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Alcohol support

Should I donate part of my liver to my sister?

260 replies

Sienna7657 · 04/05/2021 10:58

Hi all,
My sister has been a heavy drinker for many years. It's got to the point that she has malnutrition and her liver has failed. She cannot walk anymore because she is that weak.
She is in need of a liver transplant. I know that in the uk, it can take many months before a donor is available. I'm the same blood group as her and I have a healthy bmi.
I am considering to give her part of my liver instead. However there are a few things I need to consider.
I am a single mum to 2 young children under 2. Recovery after a transplant can take upto 3 months and I dont think I can find anyone else to help me take care of the kids.
I would have to take unpaid leave off work. This would mean that my family will struggle financially and I really dont want to be asking my family for money.
What would you do if you were me?

OP posts:
BunniesBunniesBunnies · 04/05/2021 11:01

Wow that is such a difficult decision. I would not blame you for saying no, but equally I imagine it must be nearly impossible to say no.

Has your sister stopped drinking now? I think that would influence my decision. If she is still drinking, I would think very very carefully before saying yes.

ChiefBabySniffer · 04/05/2021 11:01

I'm sorry but I would be saying no. You need to consider your children, your recovery, and the possibility of surgical connotations and the impact that could have on your family.

I love my sister deeply but if it was me needing a transplant I would not risk her life to save mine. I couldn't live with the guilt of her children being left without a C parent or with a life changing surgical issue.

sadpapercourtesan · 04/05/2021 11:02

I'm sorry if this sounds brutal, but can you be sure she will actually stop drinking? I would not want to undergo a life-threatening operation with a long recovery, disrupting my family and putting my own long-term health in jeopardy, to offer a second chance to someone who is likely to piss it away.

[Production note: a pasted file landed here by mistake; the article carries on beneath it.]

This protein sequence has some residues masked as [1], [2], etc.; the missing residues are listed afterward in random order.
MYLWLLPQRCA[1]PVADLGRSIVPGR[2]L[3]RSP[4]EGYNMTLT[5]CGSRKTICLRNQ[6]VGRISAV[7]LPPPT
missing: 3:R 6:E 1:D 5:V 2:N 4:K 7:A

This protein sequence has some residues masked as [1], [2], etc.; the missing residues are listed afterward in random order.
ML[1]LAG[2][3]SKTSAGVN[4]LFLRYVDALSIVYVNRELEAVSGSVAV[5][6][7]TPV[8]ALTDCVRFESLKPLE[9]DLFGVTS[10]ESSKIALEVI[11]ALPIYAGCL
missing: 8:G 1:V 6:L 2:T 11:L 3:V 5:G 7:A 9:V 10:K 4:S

It must be devastating for you to see your sister go through this, and I understand why you would want to do anything to help her - but I'm not sure it's the right decision. You matter too, and so do your children.

HollowTalk · 04/05/2021 11:02

I'm afraid I'd say no, too. Your first priority is your own children now. And there's absolutely no guarantee that she won't just continue drinking with a new liver.

Mrbob · 04/05/2021 11:04

Unless she has stopped drinking for >6 months no. This is major surgery for both of you with a risk of death. YOU can't fix this. Even if you want to (and it is a very kind thing you are considering)

SoddingWeddings · 04/05/2021 11:05

Absolutely not.

Is she clean from alcohol now? How would you feel if your went through all that, and she started drinking heavily again? That's a real possibility.

The cost to you and your family would be incredibly high.

She's on the donor list, wait and see what happens. If she's at death's door with no transplant in sight, then maybe that's when you consider your options.

Isadora2007 · 04/05/2021 11:05

I’m not sure they’d even agree to do a liver transplant on an active alcoholic. Has anyone event suggested it’s a possibility? Personally I wouldn’t do it.

romdowa · 04/05/2021 11:06

It would be a no from me really unless she had gone through rehab and was a long period sober .

Stripyhoglets1 · 04/05/2021 11:07

No I wouldn't do it and I love my sister dearly. But your priority is your children and surgery always carries some risks.

Sienna7657 · 04/05/2021 11:07

Thankyou for all your responses.
My sister has stopped drinking for 2 years now.
I'm just really sad that it has taken her so long to realise that life is worth living. Whilst she was drinking, she knew the damage she was doing to her body, we all tried talking to her but she just didnt care

OP posts:
GoddessKali · 04/05/2021 11:08

I would for my sibling yes, despite the difficult circumstances I couldn’t live with myself if I didn’t

WeevilsAreEevils · 04/05/2021 11:08

Please don't do this. Your children need you now, they are very little and need a mobile mother, especially if you are a single parent.

How are you going to fund the three month resting period? It really isn't doable.